Mr Peer’s qualitative response complemented my post whilst also raising further questions, which I tried to address as follows:

“Mr Peer, I must first acknowledge your valuable input and valid points. Nevertheless, what about the humanity and the essence of the human progress?  Have we humans evolved further from our animal cousins or not?

Similar to their pioneering French counterparts, Rousseau and Diderot – the architects of the French Revolution – the English Romantics, Wordsworth and Coleridge, also joined hands and strived for human liberty but in a markedly different manner than the former after seeing heartrending bloodshed during and in the aftermath of the French Revolution. Both Wordsworth and Coleridge campaigned vehemently, through their joint and individual literary works, for human freedom. Rousseau’s quest for human liberty was followed after a few decades by a much more radical English Romantic, William Blake.

To conclude, we just can’t give in and turn our back on the less privileged and compromise their freedom till eternity. Just because we breed, eat and die like other animals, certainly, does not mean by any measure that our behaviours too should mimic our cousins in the animal kingdom. After all, don’t we claim to be civilised? Or is it our sophistication just a façade and a conniving deception to lure and consume our (human) prey one way or the other?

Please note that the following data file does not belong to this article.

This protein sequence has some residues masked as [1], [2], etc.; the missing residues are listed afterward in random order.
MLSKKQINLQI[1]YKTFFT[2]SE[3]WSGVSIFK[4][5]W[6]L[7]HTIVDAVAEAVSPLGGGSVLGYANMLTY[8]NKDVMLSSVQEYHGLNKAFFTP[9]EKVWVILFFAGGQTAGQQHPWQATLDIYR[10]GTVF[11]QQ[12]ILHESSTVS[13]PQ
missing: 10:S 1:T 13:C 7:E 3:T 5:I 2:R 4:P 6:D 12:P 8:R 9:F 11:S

Arguably, since our hunter and gatherer days, our ways of preying on others may have become sophisticated but the animal inside us may not have changed much. Undoubtedly, freedom is paramount to any living being and, in case of humans, a true marker of our ultimate progress.

On the contrary, slavery (voluntary or forced) tethers us to our more violent and distant past. Our freedom must, however, never come at the cost of freedom of those who cohere with us. If it does, we must stop pretending we are any different than our animal cousins. In all cases, our empathy and compassion must set us apart from ruthless beasts.

I belong to a privileged 5-percent of the global human population. It takes immense imagination and empathy to see how the remaining 95-percent may feel as they see the privileged minority exercising disproportionately a much higher degree of freedom in both action and thought. Regardless, no matter what I do or imagine, I can never truly know or experience the true feelings of the poor unless and until I too become poor and remain poor indefinitely, without hope. Till then, I may cunningly justify the broadening wealth (and freedom) differential within the global human populace, using unproven hypotheses of karma or destiny. Audaciously, I may also ascribe my privileges to my sheer intelligence and hard work. But shouldn’t I know that there must be hundreds of millions of much more hard-working and intelligent people than me out there amongst the hapless 95-percent majority? All these superficial explanations just fail in logic in the end. The bottom line is that I am just lucky.